tall cotton
 n.— «President Bush must be wondering where it all went wrong. After the fall of Saddam, it looked like America had followed up its victory in Afghanistan with another triumph. The president was in tall cotton, as they say in Texas.» —“The Future of Iraq” by Bill O’Reilly Human Events Jan. 13, 2007. (source: Double-Tongued Dictionary)

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  1. Joel Urice says:

    The Term “tall cotton” to describe a state grandure, success or happiness is older than the hills. Background for non farmers: When the weather has been good, proper mix of rain and temperature, the cotton plants grew TALL and stong and the cotton yield was particuarly bountiful. He was happy because he was “Standin’ in tall cotton” or sometimes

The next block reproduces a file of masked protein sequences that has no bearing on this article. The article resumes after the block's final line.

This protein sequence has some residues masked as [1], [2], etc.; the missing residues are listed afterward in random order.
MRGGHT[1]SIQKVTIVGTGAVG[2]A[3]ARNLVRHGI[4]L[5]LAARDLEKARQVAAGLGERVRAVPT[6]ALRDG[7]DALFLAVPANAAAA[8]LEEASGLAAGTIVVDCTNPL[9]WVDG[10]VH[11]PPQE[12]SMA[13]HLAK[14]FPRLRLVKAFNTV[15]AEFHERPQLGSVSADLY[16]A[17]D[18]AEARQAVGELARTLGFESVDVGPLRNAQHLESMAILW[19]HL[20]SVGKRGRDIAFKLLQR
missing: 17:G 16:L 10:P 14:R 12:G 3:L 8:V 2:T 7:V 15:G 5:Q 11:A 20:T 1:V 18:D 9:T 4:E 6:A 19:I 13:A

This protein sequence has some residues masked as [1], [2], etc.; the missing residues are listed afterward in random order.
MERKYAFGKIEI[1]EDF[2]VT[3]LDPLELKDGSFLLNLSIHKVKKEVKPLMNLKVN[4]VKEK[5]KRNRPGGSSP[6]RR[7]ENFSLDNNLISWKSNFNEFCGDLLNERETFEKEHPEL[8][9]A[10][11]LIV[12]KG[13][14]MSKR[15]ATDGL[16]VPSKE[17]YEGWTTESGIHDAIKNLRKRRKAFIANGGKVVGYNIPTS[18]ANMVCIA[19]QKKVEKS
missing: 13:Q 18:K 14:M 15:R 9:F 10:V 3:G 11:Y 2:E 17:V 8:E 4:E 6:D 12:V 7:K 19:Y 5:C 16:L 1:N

“Sittin’ in tall cotton” or just “In tall cotton”

    “John’s daughter finally gave him his first grandson. John was in tall cotton when he got the news.”

    “John asked Jane to marry him, and she said yes. John’s been standing in tall cotton ever since.”

    “John’s standing in tall cotton now. He just won the lottery.”

  2. Ben Teague says:

    Variant: high cotton, used in exactly the same ways.

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